Parliament begins each sitting day with the Lord’s Prayer. This is not good enough for the Prime Minister or the independents, who think Parliamentarians need a code of conduct. The New South Wales Parliament has long had a splendid code of conduct. It did nothing to prevent the series of scandals of recent years. They only stopped when the voters hurled the government out of office. The voters are a better defence than an Integrity Commissioner against Parliamentary corruption. We may have to wait a while before we can vote on the Gillard government. Meanwhile, we still have the Lord’s Prayer.
Troppo was the word Niki Savva, a shrewd observer of politics, used to describe Michael Kroger and his extraordinary attack on Peter Costello. No one in the Liberal party — or the media — believed that Costello was plotting a return to Parliament. I certainly don’t, and I have spent a lot of time with him over the years (including writing The Costello Memoirs). His leaving Parliament was a wrench, but it was final. Read his forceful ‘Statement’. (‘I am out of politics. I wish Michael Kroger every success. I hope he will cease his personal attacks.’) So why did Kroger make out that Costello was bad-mouthing his old colleagues? Why suggest he was eye-ing off various safe seats which their new incumbents would not in a fit vacate? Why blot out media coverage of Tony Abbott’s excellent Budget reply? There are various theories. Troppo is as good as any.
From the depths of memory the other day I dredged up a conversation I had with Bob Hawke some 50 years ago! It was back in the days when we were still friends from our time together at the ANU. The excavation was prompted by reading Melissa Bellanta’s new and clear-eyed history of Australian larrikinism. Hawke (then of the ACTU) and I, with Les Tanner the Bulletin cartoonist, were breasting the bar in the so-called Bulletin pub in Sydney’s lower George Street. Somehow the conversation turned to Athol Townley, the earthy Minister of Defence in the Menzies government. A press report had quoted him: ‘Australians want a Prime Minister who is a bit of a larrikin.’ Suddenly Hawke became grimly serious. ‘No, they don’t!’ he snapped. ‘Name one Prime Minister who has been a larrikin. Menzies? Chifley? Curtin? Lyons? Scullin? Bruce? Australians will never make a larrikin Prime Minister.’ This tiny episode stuck in my mind for the light it cast on the younger Hawke. He was already known to have Parliamentary, even Prime Ministerial ambitions. (Why not? His uncle was a Premier.) He was also widely and fondly regarded as ‘a bit of a larrikin’. But he well knew he would have to get his weaknesses under control if he were to climb the greasy pole. Australians may have a soft spot for a knockabout bloke who is ‘a bit of a larrikin’, but they do not want him making decisions on their behalf. As everyone knows, in good time Hawke adopted self-restraint, gave up booze and became a successful Prime Minister. His sceptical view of larrikinism is of a piece with Bellanta’s in her Larrikinism:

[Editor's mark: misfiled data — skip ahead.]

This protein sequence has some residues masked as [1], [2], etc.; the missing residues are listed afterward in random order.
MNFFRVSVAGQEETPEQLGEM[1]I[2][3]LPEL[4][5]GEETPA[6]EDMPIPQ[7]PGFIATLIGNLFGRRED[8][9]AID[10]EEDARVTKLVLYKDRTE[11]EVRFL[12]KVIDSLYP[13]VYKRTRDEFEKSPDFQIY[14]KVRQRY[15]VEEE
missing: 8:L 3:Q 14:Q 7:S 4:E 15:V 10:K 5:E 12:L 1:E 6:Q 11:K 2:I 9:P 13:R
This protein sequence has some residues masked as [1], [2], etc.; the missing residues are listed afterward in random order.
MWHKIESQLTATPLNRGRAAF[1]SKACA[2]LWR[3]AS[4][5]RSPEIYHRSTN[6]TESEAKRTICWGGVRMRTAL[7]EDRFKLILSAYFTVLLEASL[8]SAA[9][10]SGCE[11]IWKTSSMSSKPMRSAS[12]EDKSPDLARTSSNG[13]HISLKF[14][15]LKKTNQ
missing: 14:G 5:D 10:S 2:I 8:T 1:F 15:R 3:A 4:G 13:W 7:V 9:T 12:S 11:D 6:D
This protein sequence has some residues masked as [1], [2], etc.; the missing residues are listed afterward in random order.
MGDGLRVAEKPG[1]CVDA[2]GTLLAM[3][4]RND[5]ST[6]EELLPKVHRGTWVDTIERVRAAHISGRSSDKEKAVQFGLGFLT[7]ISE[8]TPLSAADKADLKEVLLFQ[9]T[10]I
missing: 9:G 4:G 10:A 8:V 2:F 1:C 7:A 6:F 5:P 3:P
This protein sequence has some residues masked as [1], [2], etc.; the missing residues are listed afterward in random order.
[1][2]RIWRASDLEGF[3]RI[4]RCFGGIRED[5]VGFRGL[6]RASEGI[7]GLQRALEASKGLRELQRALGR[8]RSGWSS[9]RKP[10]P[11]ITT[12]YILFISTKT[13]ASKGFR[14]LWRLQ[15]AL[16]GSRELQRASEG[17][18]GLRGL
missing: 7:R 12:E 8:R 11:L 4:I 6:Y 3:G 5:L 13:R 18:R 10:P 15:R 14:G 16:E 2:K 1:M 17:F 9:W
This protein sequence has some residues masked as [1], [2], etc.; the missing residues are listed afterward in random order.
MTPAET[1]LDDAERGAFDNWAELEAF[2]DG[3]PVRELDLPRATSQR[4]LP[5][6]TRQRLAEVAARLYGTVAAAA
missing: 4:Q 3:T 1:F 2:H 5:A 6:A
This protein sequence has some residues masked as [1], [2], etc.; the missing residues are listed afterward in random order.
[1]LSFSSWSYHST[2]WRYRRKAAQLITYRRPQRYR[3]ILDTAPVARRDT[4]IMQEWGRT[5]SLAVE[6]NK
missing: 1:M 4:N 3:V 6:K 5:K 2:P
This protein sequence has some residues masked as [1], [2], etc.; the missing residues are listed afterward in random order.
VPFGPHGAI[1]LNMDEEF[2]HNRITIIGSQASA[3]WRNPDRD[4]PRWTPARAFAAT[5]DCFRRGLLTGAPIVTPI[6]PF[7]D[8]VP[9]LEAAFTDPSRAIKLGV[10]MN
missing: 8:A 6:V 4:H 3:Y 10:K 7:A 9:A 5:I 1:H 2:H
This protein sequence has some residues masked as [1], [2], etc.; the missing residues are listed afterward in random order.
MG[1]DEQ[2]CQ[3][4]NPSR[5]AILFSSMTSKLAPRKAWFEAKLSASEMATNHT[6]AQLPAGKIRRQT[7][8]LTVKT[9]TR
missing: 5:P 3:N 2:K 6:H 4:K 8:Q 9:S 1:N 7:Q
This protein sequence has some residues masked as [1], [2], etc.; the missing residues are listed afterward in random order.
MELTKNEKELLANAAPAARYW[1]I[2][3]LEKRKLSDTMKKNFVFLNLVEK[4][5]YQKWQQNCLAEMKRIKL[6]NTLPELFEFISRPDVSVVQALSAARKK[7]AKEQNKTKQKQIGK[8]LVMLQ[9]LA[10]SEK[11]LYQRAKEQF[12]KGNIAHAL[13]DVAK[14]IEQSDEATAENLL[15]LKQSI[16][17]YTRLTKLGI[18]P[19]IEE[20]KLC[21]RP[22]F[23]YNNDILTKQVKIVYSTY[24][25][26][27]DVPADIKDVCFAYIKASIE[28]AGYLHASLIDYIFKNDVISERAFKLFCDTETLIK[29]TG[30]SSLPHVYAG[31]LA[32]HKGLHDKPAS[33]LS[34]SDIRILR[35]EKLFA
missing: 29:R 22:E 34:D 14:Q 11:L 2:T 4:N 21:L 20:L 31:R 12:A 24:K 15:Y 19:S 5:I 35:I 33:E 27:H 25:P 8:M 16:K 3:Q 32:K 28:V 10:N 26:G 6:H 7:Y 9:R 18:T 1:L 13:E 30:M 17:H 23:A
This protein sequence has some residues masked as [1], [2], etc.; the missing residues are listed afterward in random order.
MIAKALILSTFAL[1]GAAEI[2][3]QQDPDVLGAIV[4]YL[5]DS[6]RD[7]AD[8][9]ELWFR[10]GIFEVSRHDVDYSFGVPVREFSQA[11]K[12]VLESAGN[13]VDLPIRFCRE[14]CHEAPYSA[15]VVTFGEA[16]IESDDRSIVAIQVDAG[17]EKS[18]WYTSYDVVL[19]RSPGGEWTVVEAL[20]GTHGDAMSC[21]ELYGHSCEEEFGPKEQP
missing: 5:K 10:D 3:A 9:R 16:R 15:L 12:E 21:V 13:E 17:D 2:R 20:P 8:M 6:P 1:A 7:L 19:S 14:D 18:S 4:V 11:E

A History. She considers two questions. First, how did the original larrikins of the 1860s — thieves, gang rapists and anti-Chinese rioters — entirely disappear by the 1920s? She attributes it to compulsory schooling, compulsory voting and prosperity (and perhaps a few hangings). Her second question is: why did ‘larrikin’ cease to be a term of contempt and come to mean a happy-go-lucky nonconformist? Bellanta has no firm answer. It is still a mystery. She notes that there are hoodlums in all countries, but their citizens do not flatter themselves ‘I’m a bit of a hoodlum’. Only in Australia will you still hear the boast: ‘I’m a bit of a larrikin.’ Bellanta wonders what this tells us about Australia. Let Barry Humphries, creator of that ageing larrikin Sir Les Patterson, have the last word. At his death, the old reprobate is found sprawled on the floor of his hotel bedroom. There are remnants of a Chinese takeaway on the bed, and a smouldering cigarette butt. A frightened hooker says he collapsed while trying to open the mini-bar. The death, however squalid, is not without its pathos. Part an Australian Sir Toby Belch, part T.S. Eliot’s Apeneck Sweeney, Les died as he lived and went down fighting. But at least he did not become Prime Minister.
The gulf between urban lefty Aborigines and bush Aborigines became headlines last year when Professor Larissa Behrendt of Sydney tweeted that watching a TV show ‘where a guy had sex with a horse’ was less offensive than watching Bess Price, an Alice Springs Aborigine, defend the Northern Territory Intervention on the ABC program Q&A. Behrendt later made a sort of apology. But she had made Price famous: a folk heroine who spoke for remote indigenous communities against those she termed the ‘white blackfellas’ of the big cities. Now she is standing as the Country Liberals candidate for the seat of Stuart in the August election for the Northern Territory Legislative Assembly. The voting population numbers 4,500 across an electorate far larger than the state of Victoria. Price is related to most of the population and speaks their languages. If elected she will be a voice for realism in the Territory government, dismiss its tokenism, oppose welfare dependency, support economic development — and back the Intervention. There is, she says, a revolution going on in the bush. Let’s hope it extends to overthrowing the reactionary system under which the government continues to deny the right to buy a private home on Aboriginal lands.
More Spectator for less. Subscribe and receive 12 issues delivered for just £12, with full web and app access. Join us.